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We know that the middle circle $S^1$ in Mobius band has a nontrivial normal bundle. Now consider the higher dimensional case. Let $M$ be a $n$-dimensional ($n\geq5$ or even larger) closed orientable manifold and some $S^2$ is embeded in $M$.

Does $S^2$ always have a trivial normal bundle in $M$?

If the anwer is 'No', what conditions on $M$ can make sure the answer is 'yes'? Spin manifolds? In surgery theory, we always want an embedding of $S^k \times D^{n-k}$ in $M$ to do surgery and the trivial normal bundle is necessary. Any references or comments are welcomed.

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Isn't this equivalent to asking whether every vector bundle over $S^2$ of rank $r\ge 3$ is trivial? Since the set of isomorphism classes of such bundles is naturally identified with $\pi_1(SO(r))\simeq \mathbb{Z}_2$, it would appear that the answer is 'no'. Explicitly, if you take the 2-plane bundle over $S^2$ with Euler class equal to $1$ and add a trivial bundle of rank $r{-}2$, this should give you a nontrivial rank $r$ bundle over $S^2$. –  Robert Bryant Jul 7 '11 at 12:03
    
To Robert: thanks for your comments. Is the bundle you constructed a normal bundle? Actually, I know little about this field. Would you like to give a reference for your argument? –  yeshengkui Jul 7 '11 at 12:17
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Every bundle is a normal bundle. –  Tom Goodwillie Jul 7 '11 at 14:49
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As Tom wrote, every bundle over a compact manifold is a normal bundle of an embedding into a compact manifold: If $E$ is a vector bundle over $N$, then $E$ is the normal bundle of the obvious section of the unit sphere bundle in $E\oplus R$ where $R$ is the trivial bundle. As for the other, look in Steenrod, where you'll see that the isomorphism classes of orientable rank $r$ bundles over $S^n$ are given by the elements of $\pi_{n-1}\bigl(SO(r)\bigr)$. As for the spin assumption, yes, that's enough to establish triviality because then $w_1$ and $w_2$ of the normal bundle will vanish. –  Robert Bryant Jul 7 '11 at 15:05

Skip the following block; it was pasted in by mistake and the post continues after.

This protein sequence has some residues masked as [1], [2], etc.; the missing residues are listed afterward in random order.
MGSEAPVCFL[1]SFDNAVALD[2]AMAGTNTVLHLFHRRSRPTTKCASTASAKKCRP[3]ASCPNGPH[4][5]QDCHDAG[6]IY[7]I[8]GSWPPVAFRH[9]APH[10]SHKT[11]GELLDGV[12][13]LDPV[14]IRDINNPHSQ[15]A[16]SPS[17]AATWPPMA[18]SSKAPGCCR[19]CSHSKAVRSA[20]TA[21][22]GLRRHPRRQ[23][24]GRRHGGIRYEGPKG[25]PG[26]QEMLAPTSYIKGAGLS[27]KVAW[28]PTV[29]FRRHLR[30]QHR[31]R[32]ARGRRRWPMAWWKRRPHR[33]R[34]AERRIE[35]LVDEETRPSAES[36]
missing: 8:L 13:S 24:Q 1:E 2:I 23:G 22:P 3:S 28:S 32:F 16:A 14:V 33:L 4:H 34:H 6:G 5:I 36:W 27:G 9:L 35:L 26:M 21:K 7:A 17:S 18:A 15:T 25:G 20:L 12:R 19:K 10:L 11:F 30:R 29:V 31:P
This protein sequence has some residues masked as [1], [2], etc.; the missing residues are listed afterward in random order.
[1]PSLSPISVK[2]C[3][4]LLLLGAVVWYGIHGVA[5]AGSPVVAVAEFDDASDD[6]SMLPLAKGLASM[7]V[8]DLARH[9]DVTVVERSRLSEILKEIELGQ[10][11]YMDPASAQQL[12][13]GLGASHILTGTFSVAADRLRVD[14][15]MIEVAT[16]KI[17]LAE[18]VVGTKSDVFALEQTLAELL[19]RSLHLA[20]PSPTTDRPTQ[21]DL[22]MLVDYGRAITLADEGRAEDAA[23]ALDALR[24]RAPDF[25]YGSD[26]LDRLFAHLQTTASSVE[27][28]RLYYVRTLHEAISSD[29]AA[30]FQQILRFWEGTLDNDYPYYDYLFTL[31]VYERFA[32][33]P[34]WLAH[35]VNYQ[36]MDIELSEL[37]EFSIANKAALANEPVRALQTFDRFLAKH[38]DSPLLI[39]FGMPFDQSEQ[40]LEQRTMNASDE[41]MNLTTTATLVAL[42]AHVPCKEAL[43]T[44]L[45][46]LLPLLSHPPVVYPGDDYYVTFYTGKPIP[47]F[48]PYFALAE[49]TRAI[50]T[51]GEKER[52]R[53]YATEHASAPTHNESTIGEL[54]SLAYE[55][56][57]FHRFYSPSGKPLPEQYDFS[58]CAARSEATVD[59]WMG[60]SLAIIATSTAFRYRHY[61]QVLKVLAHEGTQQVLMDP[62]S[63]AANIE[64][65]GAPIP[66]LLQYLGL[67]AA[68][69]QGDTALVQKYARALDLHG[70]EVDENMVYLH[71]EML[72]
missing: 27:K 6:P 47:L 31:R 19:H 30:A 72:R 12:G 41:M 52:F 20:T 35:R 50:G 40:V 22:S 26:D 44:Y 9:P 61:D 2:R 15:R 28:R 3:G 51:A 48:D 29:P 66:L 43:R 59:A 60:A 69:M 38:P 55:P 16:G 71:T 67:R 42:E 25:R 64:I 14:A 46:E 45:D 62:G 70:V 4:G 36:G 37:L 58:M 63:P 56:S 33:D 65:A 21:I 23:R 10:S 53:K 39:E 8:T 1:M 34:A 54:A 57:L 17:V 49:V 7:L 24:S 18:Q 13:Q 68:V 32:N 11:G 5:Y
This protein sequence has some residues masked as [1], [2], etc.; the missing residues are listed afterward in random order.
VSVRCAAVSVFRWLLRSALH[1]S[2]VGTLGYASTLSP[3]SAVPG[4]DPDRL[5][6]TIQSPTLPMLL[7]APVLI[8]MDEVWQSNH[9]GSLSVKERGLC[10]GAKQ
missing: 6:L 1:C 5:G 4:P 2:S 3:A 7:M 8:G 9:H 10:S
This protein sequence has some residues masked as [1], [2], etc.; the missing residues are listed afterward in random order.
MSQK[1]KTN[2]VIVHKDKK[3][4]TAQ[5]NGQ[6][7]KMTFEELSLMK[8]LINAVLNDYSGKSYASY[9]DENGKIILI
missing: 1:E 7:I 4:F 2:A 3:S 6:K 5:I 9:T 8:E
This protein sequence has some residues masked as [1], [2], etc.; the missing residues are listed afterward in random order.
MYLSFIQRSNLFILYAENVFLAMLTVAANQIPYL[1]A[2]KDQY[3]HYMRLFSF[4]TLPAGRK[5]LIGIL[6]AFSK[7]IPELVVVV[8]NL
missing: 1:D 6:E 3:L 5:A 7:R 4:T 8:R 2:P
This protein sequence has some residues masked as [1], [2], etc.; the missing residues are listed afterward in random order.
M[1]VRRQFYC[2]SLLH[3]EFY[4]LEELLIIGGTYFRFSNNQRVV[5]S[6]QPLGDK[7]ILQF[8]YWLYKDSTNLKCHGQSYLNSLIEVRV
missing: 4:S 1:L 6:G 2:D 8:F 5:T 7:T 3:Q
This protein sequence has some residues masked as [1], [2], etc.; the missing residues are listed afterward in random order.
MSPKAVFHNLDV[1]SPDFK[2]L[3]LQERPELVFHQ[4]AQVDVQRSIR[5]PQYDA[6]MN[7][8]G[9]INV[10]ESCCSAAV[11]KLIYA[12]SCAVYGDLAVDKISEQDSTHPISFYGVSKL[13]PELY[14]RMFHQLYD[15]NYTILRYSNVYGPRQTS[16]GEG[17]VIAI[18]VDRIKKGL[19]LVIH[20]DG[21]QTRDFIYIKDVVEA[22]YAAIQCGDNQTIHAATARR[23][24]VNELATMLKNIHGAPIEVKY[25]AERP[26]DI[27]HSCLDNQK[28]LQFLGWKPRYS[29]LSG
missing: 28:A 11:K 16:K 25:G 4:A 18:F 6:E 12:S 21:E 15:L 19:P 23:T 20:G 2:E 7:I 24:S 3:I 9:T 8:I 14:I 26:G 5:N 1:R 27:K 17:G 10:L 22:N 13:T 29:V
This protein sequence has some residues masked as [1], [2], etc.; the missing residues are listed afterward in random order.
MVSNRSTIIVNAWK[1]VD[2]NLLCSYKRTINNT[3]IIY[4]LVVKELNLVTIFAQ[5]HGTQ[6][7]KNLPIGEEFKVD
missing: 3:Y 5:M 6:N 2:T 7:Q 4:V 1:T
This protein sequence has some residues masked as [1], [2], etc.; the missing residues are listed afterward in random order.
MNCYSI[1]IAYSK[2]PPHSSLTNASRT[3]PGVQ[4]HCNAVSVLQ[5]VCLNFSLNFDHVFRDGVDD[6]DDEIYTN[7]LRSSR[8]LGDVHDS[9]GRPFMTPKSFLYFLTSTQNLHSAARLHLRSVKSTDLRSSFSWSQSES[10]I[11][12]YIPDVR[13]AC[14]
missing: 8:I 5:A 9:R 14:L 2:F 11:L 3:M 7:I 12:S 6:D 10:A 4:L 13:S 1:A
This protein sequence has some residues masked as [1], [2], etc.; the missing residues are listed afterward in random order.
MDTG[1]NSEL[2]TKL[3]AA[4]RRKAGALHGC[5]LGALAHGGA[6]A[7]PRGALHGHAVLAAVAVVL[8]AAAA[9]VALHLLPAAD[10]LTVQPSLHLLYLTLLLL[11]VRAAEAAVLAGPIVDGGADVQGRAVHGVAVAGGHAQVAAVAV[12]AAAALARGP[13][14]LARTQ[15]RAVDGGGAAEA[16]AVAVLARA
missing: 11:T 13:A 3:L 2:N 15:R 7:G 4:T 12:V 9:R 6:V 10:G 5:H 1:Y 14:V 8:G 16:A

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@yeshengkui: Yes, the point is that a bundle of rank $r\ge3$ over $S^2$ is trivial if and only if its second Stiefel-Whitney class vanishes. By the Whitney sum formula, the second Stiefel-Whitney class of the normal bundle is the same as the second Stiefel-Whitney class of the pullback of the ambient bundle, which vanishes exactly when you assume that the ambient manifold is spin. –  Robert Bryant Jul 8 '11 at 2:37

1 Answer 1

The normal bundle to $\mathbb{C}P^1\simeq S^2$ in $\mathbb{C}P^2$ is the dual of the tautological bundle. This is nontrivial (even as a real bundle rather than a complex bundle); indeed, we have $H^*(\mathbb{C}P^1;\mathbb{Z}/2)=\mathbb{Z}/2[x]/x^2$, where $|x|=2$ and $x$ is the second Stiefel-Whitney class of the bundle in question.

Also, to expand on Tom Goodwillie's comment, every vector bundle is a normal bundle. In more detail, if $V$ is a vector bundle over a manifold $M$, then we can identify $M$ with the zero section in the total space $EV$, and then the normal bundle to $M$ in $EV$ is just $V$. If you prefer to work with compact manifolds, you can choose an inner product on $V$, and put $$ P=\{(x,t,v) : x\in M, t\in\mathbb{R}, v\in V_x, t^2+\|v\|^2=1\} $$ (the unit sphere bundle in $\mathbb{R}\oplus V$). We have an embedding $i:M\to P$ given by $i(x)=(x,1,0)$, and it is not hard to see that the normal bundle is $V$. Equivalently, $P$ is the fibrewise one-point compactification of $V$.

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Thanks for your answer. Are some obstructions to get a trivial normal bundle? –  yeshengkui Jul 7 '11 at 16:09
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On $S^2$ there is one oriented vector bundle of rank $2$ for every integer. This follows from the fact that $H^2(S^2)\cong \mathbb Z$. The integer for a bundle corresponds to the number of zeroes (properly counted with signs) of a generic section. The tangent bundle corresponds to $2$. Changing the orientation changes the integer by a minus sign. Every bundle of rank $3$ is a trivial line bundle plus a bundle of rank $2$, but there are only two of them: all even integers give trivial bundle and all odds give the other (which is not spin). Classification for rank $r>2$ is independent of $r$. –  Tom Goodwillie Jul 7 '11 at 17:18
    
That's so nice. Thanks a lot. –  yeshengkui Jul 7 '11 at 19:17

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